After deeper investigations, I discovered that the sensor changes its distance reading a lot with temperature. There is internal temperature compensation but is not a continuous type it’s stepwise compensation (the compensation is done for temperature intervals of about 30 degrees), which made impossible to make a difference between 6 and 12 mm reading over temperature with the same threshold setting 🙁. It would need a threshold compensation over temperature, this means a need for calibration of each produced device, which means, of course, high effort in manufacturing, therefore, this is not a very practical solution for filament presence detection. But I have to admit, its a cool concept, but too bad it does not work perfectly. In addition, the sensor has low accuracy below 10 mm.

  3 Snap Action Switch

This is a widely used, simple filament sensing method. It is pretty reliable, but it does not fit into the space I intended. Filament sensor based on this kind of switch is to big for my purpose. The one in the picture is also a very bad design; they shall use a snap action switch with a bent round metal end, not a plastic sleeve. We print kilometers of plastic (one kg spool is around 300 meters), and that sleeve simply cannot resist rolling that long.


  4 IR filament sensor

Similar solutions were used in many Prusa printers. Uses an indirect sensing method.  A mechanical lever is displaced by the filament, which interrupts the IR signal emitted from the IR led to the IR sensor. It’s a very reliable solution but it occupies more space than I planned for my Orbiter sensor. 


  5 Hall based sensor

The idea is to detect movement of a steel or neodymium ball magnet displaced by the filament. 

To detect steel, we need a sensor which includes a tiny magnet. The detection is based on closing the sensor magnetic circuit by an external magnetic material like a steel ball. One of the disadvantages of such method is the difficulty of reliably detecting movement of ~1mm. 

Hall sensors have a huge parameter drift over temperature. Its easy to make it work in a narrow temperature range as room temperature, but using it with enclosed chamber, temperature compensation is a must. I abandoned the idea due to high concerns if such method can offer a reliable solution of detecting ~1 mm displacement in a wide operating temperature range.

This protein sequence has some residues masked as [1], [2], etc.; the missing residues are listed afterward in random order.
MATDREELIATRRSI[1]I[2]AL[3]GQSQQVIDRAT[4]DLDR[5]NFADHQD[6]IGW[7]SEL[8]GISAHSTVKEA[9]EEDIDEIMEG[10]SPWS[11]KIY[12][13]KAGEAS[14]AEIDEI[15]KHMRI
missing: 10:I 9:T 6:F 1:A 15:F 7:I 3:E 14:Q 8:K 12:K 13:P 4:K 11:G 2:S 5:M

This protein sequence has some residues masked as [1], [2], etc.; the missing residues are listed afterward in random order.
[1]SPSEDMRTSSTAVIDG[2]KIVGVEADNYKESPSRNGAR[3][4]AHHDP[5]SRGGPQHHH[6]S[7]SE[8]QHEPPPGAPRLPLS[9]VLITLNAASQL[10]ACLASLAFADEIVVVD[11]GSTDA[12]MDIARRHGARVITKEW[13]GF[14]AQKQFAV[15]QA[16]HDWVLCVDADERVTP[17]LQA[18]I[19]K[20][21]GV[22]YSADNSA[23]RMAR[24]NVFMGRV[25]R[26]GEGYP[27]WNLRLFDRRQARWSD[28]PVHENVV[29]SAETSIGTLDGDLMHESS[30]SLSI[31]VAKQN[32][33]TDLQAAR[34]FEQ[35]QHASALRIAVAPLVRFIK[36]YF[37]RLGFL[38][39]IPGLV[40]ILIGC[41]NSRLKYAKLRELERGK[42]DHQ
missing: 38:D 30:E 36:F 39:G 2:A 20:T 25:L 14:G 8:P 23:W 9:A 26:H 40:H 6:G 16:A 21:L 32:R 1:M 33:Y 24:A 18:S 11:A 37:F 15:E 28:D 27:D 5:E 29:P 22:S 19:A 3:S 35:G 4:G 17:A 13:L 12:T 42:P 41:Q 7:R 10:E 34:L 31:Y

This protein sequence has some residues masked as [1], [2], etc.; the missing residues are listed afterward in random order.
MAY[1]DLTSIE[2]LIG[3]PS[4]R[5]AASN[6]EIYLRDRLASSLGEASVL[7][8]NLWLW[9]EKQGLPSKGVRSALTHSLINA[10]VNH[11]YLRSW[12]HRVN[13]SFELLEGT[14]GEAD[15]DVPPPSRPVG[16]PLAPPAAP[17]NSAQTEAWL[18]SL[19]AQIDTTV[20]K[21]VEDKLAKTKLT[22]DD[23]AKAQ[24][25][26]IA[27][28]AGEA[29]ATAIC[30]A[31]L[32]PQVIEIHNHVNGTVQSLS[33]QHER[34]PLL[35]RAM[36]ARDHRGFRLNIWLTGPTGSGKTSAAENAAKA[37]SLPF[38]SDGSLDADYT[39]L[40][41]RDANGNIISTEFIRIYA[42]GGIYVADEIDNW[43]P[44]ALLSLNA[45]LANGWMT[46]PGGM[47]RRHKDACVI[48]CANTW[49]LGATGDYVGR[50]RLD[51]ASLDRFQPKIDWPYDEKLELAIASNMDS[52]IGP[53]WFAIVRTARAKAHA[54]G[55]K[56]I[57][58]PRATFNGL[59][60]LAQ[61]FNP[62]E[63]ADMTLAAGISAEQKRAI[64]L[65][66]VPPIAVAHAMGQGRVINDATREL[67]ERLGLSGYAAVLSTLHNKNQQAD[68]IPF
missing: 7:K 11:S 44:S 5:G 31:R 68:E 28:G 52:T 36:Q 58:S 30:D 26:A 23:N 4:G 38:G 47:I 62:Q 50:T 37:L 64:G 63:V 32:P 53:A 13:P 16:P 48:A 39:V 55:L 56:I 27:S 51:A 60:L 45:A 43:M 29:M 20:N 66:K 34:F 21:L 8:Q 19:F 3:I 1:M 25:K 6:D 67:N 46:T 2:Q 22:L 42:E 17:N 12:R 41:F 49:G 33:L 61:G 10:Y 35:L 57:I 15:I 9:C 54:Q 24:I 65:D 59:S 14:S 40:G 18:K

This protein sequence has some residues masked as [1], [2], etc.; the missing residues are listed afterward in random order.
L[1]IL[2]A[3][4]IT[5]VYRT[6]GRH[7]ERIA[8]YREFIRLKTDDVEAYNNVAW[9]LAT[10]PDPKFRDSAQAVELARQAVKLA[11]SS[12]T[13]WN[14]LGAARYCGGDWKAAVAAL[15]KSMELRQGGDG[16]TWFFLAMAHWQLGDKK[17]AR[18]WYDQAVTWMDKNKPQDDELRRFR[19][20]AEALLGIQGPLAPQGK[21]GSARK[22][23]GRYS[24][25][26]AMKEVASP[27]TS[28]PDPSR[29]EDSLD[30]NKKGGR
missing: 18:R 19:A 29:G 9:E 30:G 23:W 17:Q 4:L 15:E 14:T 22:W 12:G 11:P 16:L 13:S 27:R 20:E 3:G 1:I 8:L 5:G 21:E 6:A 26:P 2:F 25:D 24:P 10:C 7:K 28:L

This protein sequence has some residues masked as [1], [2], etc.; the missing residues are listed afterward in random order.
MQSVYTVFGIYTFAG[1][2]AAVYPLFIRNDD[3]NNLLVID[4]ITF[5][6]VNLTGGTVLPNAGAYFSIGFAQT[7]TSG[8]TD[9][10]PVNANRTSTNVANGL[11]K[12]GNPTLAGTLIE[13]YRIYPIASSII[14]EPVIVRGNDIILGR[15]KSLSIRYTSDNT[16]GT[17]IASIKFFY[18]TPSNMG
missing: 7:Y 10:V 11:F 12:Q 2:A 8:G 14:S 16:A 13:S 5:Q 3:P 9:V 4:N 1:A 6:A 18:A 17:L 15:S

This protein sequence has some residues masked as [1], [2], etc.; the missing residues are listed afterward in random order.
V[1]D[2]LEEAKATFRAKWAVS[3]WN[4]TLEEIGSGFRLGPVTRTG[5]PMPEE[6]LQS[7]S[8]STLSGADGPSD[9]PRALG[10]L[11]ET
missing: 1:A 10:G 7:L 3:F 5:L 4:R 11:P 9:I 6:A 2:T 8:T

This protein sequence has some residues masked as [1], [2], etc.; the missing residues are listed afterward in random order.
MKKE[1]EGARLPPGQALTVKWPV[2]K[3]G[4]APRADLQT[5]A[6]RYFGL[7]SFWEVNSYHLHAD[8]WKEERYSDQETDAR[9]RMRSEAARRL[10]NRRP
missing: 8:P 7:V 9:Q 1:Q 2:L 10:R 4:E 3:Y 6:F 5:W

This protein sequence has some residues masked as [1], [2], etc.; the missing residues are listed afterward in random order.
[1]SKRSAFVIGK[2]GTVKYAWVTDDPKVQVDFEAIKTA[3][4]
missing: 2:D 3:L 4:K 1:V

6 REED switch + ball magnet

The switching mechanism is comprised of two ferromagnetic blades, separated by only a few microns. When a magnet approaches, these blades are pulled toward one another. Once touching, the blades close the normally open (NO) contacts, allowing currents to flow.

Reed-SW-Moulded-6 (1)

The delta distance between engagement and disengagement is too big. Higher than 1mm plus distance depends on the magnet orientation so a ball shaped magnet cannot be used

  7 Inductive proximity Sensor

They are successfully used as bed-level sensor. The operation principle is based on inductance change of an energized coil in presence of a metal (steel ball displaced by the filament). 


Here, we can have two effects. Inductance change due to ferromagnetic material placed closer to the coil. Like a steel ball. Or interaction with eddy current induced into a metal effect used to detect aluminum heated bed. 

These sensor types are capable to detect ~1mm distance change but do not fit into the space I planed.

  8 Capacitive proximity sensor

They look similar to inductive sensors but the operating principle is completely different. They detect changes of a self-generated electrical field due to an object moving in front of the sensor. One main advantage over inductive sensors is that capacitive proximity sensors can detect also nonmetallic materials. On the downside, they are less accurate and affected a lot by temperature change, not suitable to detect displacement of ~1mm.


  9 LASER filament sensor

Similar to the filament monitor developed by Duet 3D.. Uses surface movement tracking like LASER computer mouse's. The sensor itself would fit but direct reading of all filament types is not possible. Indirect reading would work perfectly, I've been using such solution for long time, but its not fitting in my target space.

I’ve made a remix to use indirect reading of a CF rod rotated by passing filament. The result is very consistent; however, support of this kind of sensor has been dropped by developers. You can find the sensor design here:


  10 Magnetic position encoder

It’s very widely used and very reliable position sensing method used in many applications, like: closed-loop stepper drivers or rotor position sensing of BLDC motors. Its indirect filament movement detection mechanism based on a small magnet rotated by the filament. Unfortunately, it’s not fitting into the space I proposed. I prefer such monitoring systems to be used remotely attached to the printer frame.


  11 Optical Endstop and Encode Wheel

Simple cheap and well working solution but is not fitting into my purpose. The idea is similar to movement trackers of computer mice used before LASER technology. The filament rotates an encoder wheel (a disc full of slots). Every time a slot passes through the IR sensor, it generates a pulse.

Here, you can find very nice, well-working design done by Yves from Fractal Engineering: 

optical runnout